Opinion: KU’s stunning loss comes down to karma
This was the 2008 national-title game all over again, only this time it’s Kansas licking wounds that will re-open every time somebody asks the obvious question: How did it happen?
How did Kansas lose a game it had locked up? How did it not secure a victory that would have had the Jayhawks playing Florida on Sunday with the winner advancing to the Final Four?
How did Kansas, which held a 10-point lead with 2:22 left in regulation when Elijah Johnson drove into a lane with four defenders and 30 seconds left on the shot clock, turned around and threw an errant pass toward the perimeter that was run down at the other end for an uncontested Glenn Robinson dunk, lose to Michigan, 87-85, in overtime?
“We’re right there where we wanted the game, and of course the last three minutes we didn’t do a lot of things right, which will be something we’ll look back on and regret for a long, long time,” Kansas coach Bill Self said. “But props to Michigan for making all the plays late.”
Said Travis Releford: “We had a chance to seal the game, but we made some bone-headed plays late.”
It was nice of Releford to say, “we.” That’s the way teammates talk. They don’t point fingers and this was a tight-knit group that did none of that. Releford played well in his final game as a Jayhawk, totaling 16 points, five rebounds and six assists with just one turnover in 42 minutes. So did Perry Ellis, who made the most of 15 minutes and totaled eight points, five boards, three assists and a great hustle play that kept the ball from going out of bounds. Same for Kevin Young (12 points, seven boards, defensive lapses late) and Jeff Withey (12 points, eight boards, five blocks). Ben McLemore caught fire and was largely responsible for giving Kansas a double-digit lead, until he deferred late to the veterans, fell into foul trouble and lost his aggressiveness. He led Kansas with 20 points, but attempted one shot in the game’s final 16 minutes. Even fellow red-shirt freshman Jamari Traylor made the most of his five minutes with an energetic performance that yielded two points, two blocked shots and an assist. Naadir Tharpe steered Kansas to a six-point halftime lead as Johnson was limited to three first-half minutes.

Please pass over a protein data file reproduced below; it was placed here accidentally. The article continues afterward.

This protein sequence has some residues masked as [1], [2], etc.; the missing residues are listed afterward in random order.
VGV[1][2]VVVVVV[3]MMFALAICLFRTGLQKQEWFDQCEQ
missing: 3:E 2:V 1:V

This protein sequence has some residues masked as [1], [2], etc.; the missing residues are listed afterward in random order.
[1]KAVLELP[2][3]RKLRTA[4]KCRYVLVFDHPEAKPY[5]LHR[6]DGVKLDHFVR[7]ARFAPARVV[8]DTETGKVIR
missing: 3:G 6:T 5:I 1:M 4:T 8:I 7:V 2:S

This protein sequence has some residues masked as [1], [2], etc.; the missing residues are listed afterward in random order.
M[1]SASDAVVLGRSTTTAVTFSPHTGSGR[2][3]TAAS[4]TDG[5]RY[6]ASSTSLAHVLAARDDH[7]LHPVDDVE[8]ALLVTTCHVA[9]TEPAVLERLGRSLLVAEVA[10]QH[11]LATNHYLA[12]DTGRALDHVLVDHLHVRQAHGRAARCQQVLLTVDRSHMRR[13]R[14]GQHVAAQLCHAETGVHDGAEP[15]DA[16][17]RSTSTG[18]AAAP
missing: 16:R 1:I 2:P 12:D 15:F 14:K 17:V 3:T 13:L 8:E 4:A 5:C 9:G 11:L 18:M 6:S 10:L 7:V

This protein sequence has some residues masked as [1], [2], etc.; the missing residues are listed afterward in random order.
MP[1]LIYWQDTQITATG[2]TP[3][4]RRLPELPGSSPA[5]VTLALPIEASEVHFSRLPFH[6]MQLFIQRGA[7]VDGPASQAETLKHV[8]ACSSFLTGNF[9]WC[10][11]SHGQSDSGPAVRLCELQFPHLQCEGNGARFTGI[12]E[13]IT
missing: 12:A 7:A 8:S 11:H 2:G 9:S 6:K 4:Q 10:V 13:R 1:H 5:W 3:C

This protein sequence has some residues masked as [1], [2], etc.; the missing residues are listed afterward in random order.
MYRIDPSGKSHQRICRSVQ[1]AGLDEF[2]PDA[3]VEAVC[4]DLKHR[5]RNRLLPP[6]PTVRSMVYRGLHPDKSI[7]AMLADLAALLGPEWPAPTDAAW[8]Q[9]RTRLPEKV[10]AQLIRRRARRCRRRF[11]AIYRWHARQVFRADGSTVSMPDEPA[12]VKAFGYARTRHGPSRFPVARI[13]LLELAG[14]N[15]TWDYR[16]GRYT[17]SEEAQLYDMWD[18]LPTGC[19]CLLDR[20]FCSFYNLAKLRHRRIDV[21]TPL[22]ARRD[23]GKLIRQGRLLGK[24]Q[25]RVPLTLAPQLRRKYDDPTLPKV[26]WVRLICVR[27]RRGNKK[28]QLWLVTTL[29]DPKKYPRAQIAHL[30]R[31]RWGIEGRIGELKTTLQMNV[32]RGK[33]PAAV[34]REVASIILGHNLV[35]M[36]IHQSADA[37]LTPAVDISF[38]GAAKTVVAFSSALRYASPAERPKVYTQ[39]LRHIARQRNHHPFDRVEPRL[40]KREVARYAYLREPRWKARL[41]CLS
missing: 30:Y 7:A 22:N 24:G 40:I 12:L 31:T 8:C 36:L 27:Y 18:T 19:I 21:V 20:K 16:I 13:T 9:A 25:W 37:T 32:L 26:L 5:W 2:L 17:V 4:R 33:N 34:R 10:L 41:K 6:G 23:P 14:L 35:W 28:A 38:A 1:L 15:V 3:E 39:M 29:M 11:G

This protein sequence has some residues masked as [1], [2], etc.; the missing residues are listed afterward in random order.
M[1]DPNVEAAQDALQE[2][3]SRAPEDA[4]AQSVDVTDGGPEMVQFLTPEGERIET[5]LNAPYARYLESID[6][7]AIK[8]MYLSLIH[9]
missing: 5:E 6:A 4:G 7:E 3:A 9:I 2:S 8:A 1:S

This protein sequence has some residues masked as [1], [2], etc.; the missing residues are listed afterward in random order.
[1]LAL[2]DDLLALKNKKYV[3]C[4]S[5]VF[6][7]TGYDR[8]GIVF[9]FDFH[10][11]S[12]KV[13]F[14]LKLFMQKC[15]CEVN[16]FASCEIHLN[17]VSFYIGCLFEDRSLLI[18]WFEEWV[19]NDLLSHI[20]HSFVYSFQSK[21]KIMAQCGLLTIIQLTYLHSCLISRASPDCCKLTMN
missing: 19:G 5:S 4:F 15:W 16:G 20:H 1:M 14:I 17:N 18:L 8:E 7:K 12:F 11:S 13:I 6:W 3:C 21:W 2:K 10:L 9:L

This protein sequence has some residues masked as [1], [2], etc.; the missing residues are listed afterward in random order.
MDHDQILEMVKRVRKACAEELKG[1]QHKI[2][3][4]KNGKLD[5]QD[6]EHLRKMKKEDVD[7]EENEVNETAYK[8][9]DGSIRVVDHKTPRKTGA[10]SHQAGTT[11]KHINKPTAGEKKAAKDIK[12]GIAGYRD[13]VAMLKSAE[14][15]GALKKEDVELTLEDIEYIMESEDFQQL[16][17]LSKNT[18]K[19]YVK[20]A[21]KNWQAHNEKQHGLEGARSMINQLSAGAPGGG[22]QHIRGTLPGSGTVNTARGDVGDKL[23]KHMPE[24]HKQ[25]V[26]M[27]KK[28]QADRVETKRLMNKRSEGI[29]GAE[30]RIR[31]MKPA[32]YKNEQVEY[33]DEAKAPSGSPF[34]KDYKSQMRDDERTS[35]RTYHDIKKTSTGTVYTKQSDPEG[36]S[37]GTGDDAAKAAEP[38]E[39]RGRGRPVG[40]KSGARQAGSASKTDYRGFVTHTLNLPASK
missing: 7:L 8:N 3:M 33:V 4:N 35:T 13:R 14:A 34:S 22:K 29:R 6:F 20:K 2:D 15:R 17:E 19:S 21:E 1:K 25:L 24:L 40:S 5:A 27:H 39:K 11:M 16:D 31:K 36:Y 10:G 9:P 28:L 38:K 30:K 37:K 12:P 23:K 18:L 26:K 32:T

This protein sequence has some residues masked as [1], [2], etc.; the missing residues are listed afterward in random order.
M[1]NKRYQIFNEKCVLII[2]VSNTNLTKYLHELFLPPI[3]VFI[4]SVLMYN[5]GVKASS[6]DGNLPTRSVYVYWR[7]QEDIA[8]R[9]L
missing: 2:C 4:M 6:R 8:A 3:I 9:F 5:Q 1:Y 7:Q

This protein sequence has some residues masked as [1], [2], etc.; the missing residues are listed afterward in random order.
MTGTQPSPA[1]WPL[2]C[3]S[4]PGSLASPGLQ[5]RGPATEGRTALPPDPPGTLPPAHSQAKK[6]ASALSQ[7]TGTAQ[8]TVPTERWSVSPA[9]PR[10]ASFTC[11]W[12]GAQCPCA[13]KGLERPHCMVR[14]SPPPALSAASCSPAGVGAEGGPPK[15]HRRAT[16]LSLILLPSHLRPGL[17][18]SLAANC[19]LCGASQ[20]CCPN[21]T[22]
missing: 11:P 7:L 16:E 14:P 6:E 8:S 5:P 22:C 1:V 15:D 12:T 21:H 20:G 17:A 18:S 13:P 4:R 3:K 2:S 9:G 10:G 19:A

As Self said, Michigan made all the plays late, and it was not unlike the way Kansas made all the plays late against Memphis in storming back from a nine-point deficit to win the national title five years ago. But Kansas helped Michigan more than Memphis helped Kansas.
The anatomy of the KU breakdown:
Robinson’s dunk, courtesy of Johnson, cut the lead to eight points with 2:18 left. Johnson failed to dribble the ball past the mid-court line in the allotted 10 seconds, giving the ball back to Michigan. It was Johnson’s third turnover in four possessions. Burke set up McGary for an easy bucket, trimming the lead to six points with 1:54 left. Releford’s two free throws pumped it back to eight with 1:22 remaining.
Burke — notice how frequently his and Johnson’s names surface in the re-living of a Michigan dream and KU nightmare — buried a three-pointer to cut it to a five with 1:15 left. Tim Hardaway Jr. missed a three with 35 seconds left the basketball squirted loose and was there to be had, the type play Self’s teams usually feast on.
“All we had to do was fall on the ball,” Self said. “The possession arrow was ours. We just didn’t do it. Seasons usually come down, if you’ve got a pretty good team, to one possession, at least it has with us, most every year. This wasn’t one possession. This was about five possessions.”
Robinson picked the ball up and scored. Now the lead was three. Johnson’s two free throws with 21 seconds left pumped the lead back to five. Burke’s layup with 14 seconds made it a three-point game again. Burke fouled Johnson with 12 seconds left and Johnson missed the front end of a one-and-one.
Self generally believes in fouling with a three-point lead once the clock shrinks to six seconds. Nobody was close enough to foul Burke, freed by screens, when he launched a 27-footer as Young ran toward him but was late in doing so. Burke nailed it. Of course he did.
Kansas had 4.3 seconds to get off a good shot and did, but Tharpe’s three-pointer kissed off the front of the rim.
Technically, Michigan won the game in overtime, but in reality, Kansas and Michigan combined to decide it at the end of regulation.
A second overtime loomed as a possibility with the ball in the hands of Johnson, whose extra period was a mixed bag that featured a pass thrown right to Michigan and a clutch three-pointer. He looked to be on his way to a drive that would finish with a shot. Instead he fired to the perimeter, where Tharpe forced a running three-pointer.
“I thought he could get to the rim,” Self said. ” … He got his shoulders past him. But for whatever reason, he veered behind the backboard and really didn’t give himself a shot.”
Maybe bad karma springing from Johnson’s flagrant foul, more than anything, undermined what looked like a sure ticket to an Elite Eight showdown with Florida.
“I didn’t see it,” Self said, “but obviously the official said he did it, so he did it. The film doesn’t lie. That’s not how we play. And that was not smart at all. And then he gets a bad second foul on a charge, when all he had to do was stop and shoot it. The third foul he plays for 15 seconds and gets that one.”
Johnson said the play was “unintentional” and the referees agreed.
Even with their senior point guard limited to three first-half minutes, Kansas had the game in the bag. So how did they lose it? Karma. Had to be karma.